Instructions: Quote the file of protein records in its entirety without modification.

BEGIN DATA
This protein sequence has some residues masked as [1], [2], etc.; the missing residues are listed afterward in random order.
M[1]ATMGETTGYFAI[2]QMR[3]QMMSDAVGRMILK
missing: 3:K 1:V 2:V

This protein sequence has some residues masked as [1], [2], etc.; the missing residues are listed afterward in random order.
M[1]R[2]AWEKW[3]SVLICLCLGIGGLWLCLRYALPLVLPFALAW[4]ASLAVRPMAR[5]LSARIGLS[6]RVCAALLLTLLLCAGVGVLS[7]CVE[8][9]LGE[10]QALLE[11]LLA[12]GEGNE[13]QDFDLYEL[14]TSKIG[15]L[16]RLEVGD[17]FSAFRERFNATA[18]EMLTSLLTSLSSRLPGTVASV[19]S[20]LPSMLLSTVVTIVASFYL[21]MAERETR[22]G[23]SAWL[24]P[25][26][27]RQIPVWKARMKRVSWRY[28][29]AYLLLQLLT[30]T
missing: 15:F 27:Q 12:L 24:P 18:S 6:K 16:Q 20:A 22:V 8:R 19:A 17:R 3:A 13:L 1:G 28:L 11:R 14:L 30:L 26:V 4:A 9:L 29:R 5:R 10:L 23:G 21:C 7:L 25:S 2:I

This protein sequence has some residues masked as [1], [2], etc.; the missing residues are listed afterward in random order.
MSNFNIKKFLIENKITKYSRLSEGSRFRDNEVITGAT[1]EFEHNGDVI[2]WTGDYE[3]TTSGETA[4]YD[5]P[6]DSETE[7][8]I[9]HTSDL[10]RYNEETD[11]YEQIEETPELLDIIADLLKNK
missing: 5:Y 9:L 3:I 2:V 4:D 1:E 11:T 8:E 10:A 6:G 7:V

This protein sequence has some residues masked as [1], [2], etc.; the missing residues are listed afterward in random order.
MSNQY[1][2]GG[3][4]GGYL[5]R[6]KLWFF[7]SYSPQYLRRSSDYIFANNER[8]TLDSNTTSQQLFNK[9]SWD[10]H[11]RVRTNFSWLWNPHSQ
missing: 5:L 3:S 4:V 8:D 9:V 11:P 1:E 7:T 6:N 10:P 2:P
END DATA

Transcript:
This protein sequence has some residues masked as [1], [2], etc.; the missing residues are listed afterward in random order.
M[1]ATMGETTGYFAI[2]QMR[3]QMMSDAVGRMILK
missing: 3:K 1:V 2:V

This protein sequence has some residues masked as [1], [2], etc.; the missing residues are listed afterward in random order.
M[1]R[2]AWEKW[3]SVLICLCLGIGGLWLCLRYALPLVLPFALAW[4]ASLAVRPMAR[5]LSARIGLS[6]RVCAALLLTLLLCAGVGVLS[7]CVE[8][9]LGE[10]QALLE[11]LLA[12]GEGNE[13]QDFDLYEL[14]TSKIG[15]L[16]RLEVGD[17]FSAFRERFNATA[18]EMLTSLLTSLSSRLPGTVASV[19]S[20]LPSMLLSTVVTIVASFYL[21]MAERETR[22]G[23]SAWL[24]P[25][26][27]RQIPVWKARMKRVSWRY[28][29]AYLLLQLLT[30]T
missing: 15:F 27:Q 12:L 24:P 18:S 6:K 16:Q 20:A 22:V 8:R 19:A 17:R 3:A 13:L 1:G 28:L 11:R 14:L 30:L 26:V 4:A 9:L 29:R 5:R 10:L 23:G 21:C 7:L 25:S 2:I

This protein sequence has some residues masked as [1], [2], etc.; the missing residues are listed afterward in random order.
MSNFNIKKFLIENKITKYSRLSEGSRFRDNEVITGAT[1]EFEHNGDVI[2]WTGDYE[3]TTSGETA[4]YD[5]P[6]DSETE[7][8]I[9]HTSDL[10]RYNEETD[11]YEQIEETPELLDIIADLLKNK
missing: 5:Y 9:L 3:I 2:V 4:D 1:E 11:T 8:E 10:A 6:G 7:V

This protein sequence has some residues masked as [1], [2], etc.; the missing residues are listed afterward in random order.
MSNQY[1][2]GG[3][4]GGYL[5]R[6]KLWFF[7]SYSPQYLRRSSDYIFANNER[8]TLDSNTTSQQLFNK[9]SWD[10]H[11]RVRTNFSWLWNPHSQ
missing: 5:L 3:S 4:V 8:D 9:V 11:P 1:E 7:T 6:N 10:P 2:P